Leningrad, of course, is now known as St. Petersburg, a city that is a major center of cyber crime. Lewis adds that the U.S. is accelerating its shift away from Bush-era unilateralism. “For a long time the U.S. focused on unilateral action and no engagement and cooperation, and we appear to have realized that doesn’t work in a global network.”
Last month, a leading Russian cyber official, Vladimir Sherstyuk, who directs the Institute of Information Security Issues at Moscow State University and sits on the nation’s National Security Council, told Technology Review that Russia was willing to work with the United States. Efforts to reach Sherstyuk this week were unsuccessful.
Alexander also outlined the extreme difficulty of gaining “situational awareness” in cyberspace, especially with regard to espionage. “There are many takeaways [from Alexander’s talk] but a major one is that they have insufficient ability to understand what is transpiring on networks quickly,” said John Mallery, a researcher at MIT’s Computer Science and Artificial Intelligence Lab. “Advanced cyber threats, like those posed by the Russians or Chinese, are hard to detect. Their exploits are professional and supported by large skilled intelligence bureaucracies.” Defending against such threats may require more access to private networks to detect subtle and sophisticated attack patterns, he added.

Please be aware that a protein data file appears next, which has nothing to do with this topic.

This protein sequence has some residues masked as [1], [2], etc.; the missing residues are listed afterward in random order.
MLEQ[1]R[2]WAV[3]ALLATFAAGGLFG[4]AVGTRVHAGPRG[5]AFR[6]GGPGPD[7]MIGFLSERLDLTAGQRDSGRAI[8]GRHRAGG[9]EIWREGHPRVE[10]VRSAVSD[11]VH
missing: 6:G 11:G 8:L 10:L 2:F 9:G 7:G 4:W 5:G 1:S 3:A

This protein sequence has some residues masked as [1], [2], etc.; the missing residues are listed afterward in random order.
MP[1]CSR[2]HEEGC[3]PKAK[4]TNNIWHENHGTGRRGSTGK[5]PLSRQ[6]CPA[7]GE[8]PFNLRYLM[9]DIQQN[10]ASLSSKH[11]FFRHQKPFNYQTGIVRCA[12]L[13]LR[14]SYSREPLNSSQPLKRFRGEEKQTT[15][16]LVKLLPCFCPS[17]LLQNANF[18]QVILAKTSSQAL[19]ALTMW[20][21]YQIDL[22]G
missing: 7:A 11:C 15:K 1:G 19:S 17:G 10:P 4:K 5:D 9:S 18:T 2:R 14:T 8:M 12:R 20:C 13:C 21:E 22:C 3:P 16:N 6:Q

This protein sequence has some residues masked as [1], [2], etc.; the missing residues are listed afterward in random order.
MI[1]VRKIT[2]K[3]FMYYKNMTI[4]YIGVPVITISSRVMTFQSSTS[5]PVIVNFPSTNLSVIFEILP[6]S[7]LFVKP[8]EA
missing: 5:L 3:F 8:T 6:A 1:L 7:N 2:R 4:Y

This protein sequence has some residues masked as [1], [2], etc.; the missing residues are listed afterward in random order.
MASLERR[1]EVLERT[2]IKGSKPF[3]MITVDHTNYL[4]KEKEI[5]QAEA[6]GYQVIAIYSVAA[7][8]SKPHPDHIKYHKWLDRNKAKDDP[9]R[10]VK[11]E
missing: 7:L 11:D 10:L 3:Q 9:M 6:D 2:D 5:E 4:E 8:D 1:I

Deibert says one major question now is how to preserve privacy amid such efforts. “The key questions, as always, will concern the substance of those negotiations: will we see a charter for global cyberspace that protects and preserves this domain as an open, global commons of information? Or will we see the further imposition of digital controls, nationalized communications spaces, and widespread surveillance?”
In April, Alexander reassured Congress that he would work to protect civil liberties even as he sought to gain a clearer picture of cyberspace. Elaborating, on June 3, he explained that the new command will operate under the same umbrella as the NSA, meaning it would consult with Congress, the Department of Justice, and would seek approval from the Foreign Intelligence Surveillance Court–which oversees surveillance on foreign agents inside the United States–to ensure the constitutionality of its actions.
In terms of waging actual cyber warfare, Alexander also said the new command is reviewing how it will handle different situations–such as a direct attack on the United States, one passing through a third country, or a case of espionage that resembles an attack. In general, Alexander said, he is reviewing the complex nuances of the rules of engagement. “Do those comport with the laws, the responsibilities that we have? Can we clearly articulate those so that people know and expect what will happen? And I think we have to look at it in two different venues, what we’re doing here in peacetime and what we need to do in wartime to support those units that are in combat,” he explained.